Saturday, March 8, 2008

Bathroom Monologue: If knowledge is power, then someone define “power,” OR, I felt a lot less clever when I found Plato beat me to this

It’s Word Time again in my head. Today’s word is “know.” I don’t know what it means. Can I say that? It’s using the word to define itself (or to admit that I can’t define it). I know “think” and “believe” and “conclude” and “experience” and “remember.” Not “know.” I could say that I know there is a pair of scissors on my desk. I remember them being there, and when I look, they are there. So did I know? When did I know it? What if I looked and they weren’t there? I put them down ten minutes ago. I don’t know where they’d go if they weren’t there – but they wouldn’t be there. If I put them down on my desk ten minutes ago, then typed this, saying I knew there was a pair of scissors on my desk only to find they weren’t there, did I know? No. In that case I believed them to be there, but they weren’t. In the traditional case of knowledge, to “know” would mean I believed them to be there and they were there. But in both cases there was a point when I wasn’t directly observing and I said they were there – in one case they were, and in one case they weren’t. I was just as certain in both cases, before the fact was checked. So my mental state was identical; being wrong was a physical condition. Then knowledge might not be a physical state. Is “knowing” only believing something that happens to be true? What a weird bridge to build across subjectivity and objectivity.

You could memorize facts – memorize a whole manuscript, word for word, sentence for sentence, paragraph for paragraph. You could think you know the story. You could believe you knew it. And then the author could change it. If she added just one word, suddenly you wouldn’t know her book. Your information would be invalid. But you would think you knew. And this happens all the time.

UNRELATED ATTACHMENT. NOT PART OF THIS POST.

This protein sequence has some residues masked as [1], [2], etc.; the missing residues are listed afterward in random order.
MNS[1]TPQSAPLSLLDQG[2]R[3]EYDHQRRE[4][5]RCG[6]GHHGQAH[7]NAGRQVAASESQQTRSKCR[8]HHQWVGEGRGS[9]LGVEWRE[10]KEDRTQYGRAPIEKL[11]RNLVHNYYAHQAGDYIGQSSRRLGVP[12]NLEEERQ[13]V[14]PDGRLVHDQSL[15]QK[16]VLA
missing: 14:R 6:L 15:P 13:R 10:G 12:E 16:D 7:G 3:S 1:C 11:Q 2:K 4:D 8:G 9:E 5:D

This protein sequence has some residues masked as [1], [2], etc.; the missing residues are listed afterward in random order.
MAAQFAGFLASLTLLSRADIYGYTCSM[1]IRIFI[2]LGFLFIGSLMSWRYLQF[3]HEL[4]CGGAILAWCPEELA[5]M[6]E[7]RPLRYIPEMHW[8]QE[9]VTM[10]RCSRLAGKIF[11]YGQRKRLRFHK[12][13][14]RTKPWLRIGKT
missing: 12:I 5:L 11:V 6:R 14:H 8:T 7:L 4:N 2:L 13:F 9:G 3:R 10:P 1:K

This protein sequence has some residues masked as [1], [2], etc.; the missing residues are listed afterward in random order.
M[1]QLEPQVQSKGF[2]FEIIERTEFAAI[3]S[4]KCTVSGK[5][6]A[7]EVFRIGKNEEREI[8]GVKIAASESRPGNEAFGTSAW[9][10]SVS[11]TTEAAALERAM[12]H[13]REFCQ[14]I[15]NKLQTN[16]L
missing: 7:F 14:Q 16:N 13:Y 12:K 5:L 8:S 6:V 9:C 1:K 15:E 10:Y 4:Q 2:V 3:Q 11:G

Many teenage couples think they’ll be in love forever. Maybe one of them will be. Let’s say all the others don’t make it past fifteen years. They think they know they will, and then it turns out they didn’t. They didn’t really know. But what about that one couple? Did those two 14-year-olds know, even though there was no possible way of observing the ends of their claim until it happened? They believed it, and then it was true.

People claim to know things based on favorable probability all the time. If they’d had culture, the dinosaurs probably would have known that no meteor would take them all out – except if a meteor did, which we can’t be sure of, though some scientists say they know. Others say they know it was disease.

And what about all the things you’re supposed to know? You know you did your best. You know you love your kids more than anything in the world. Do you believe these things as they are said? Will you keep believing them? Are they true, will they be true, and how long will they remain true? Forever? I don’t know where my scissors went, so knowing about anything as long as “forever” seems rather silly to me. Maybe “to know” is a joke – something else’s idea of a joke. We make jokes to make each other laugh. What’s laughing at us for making us think we know?

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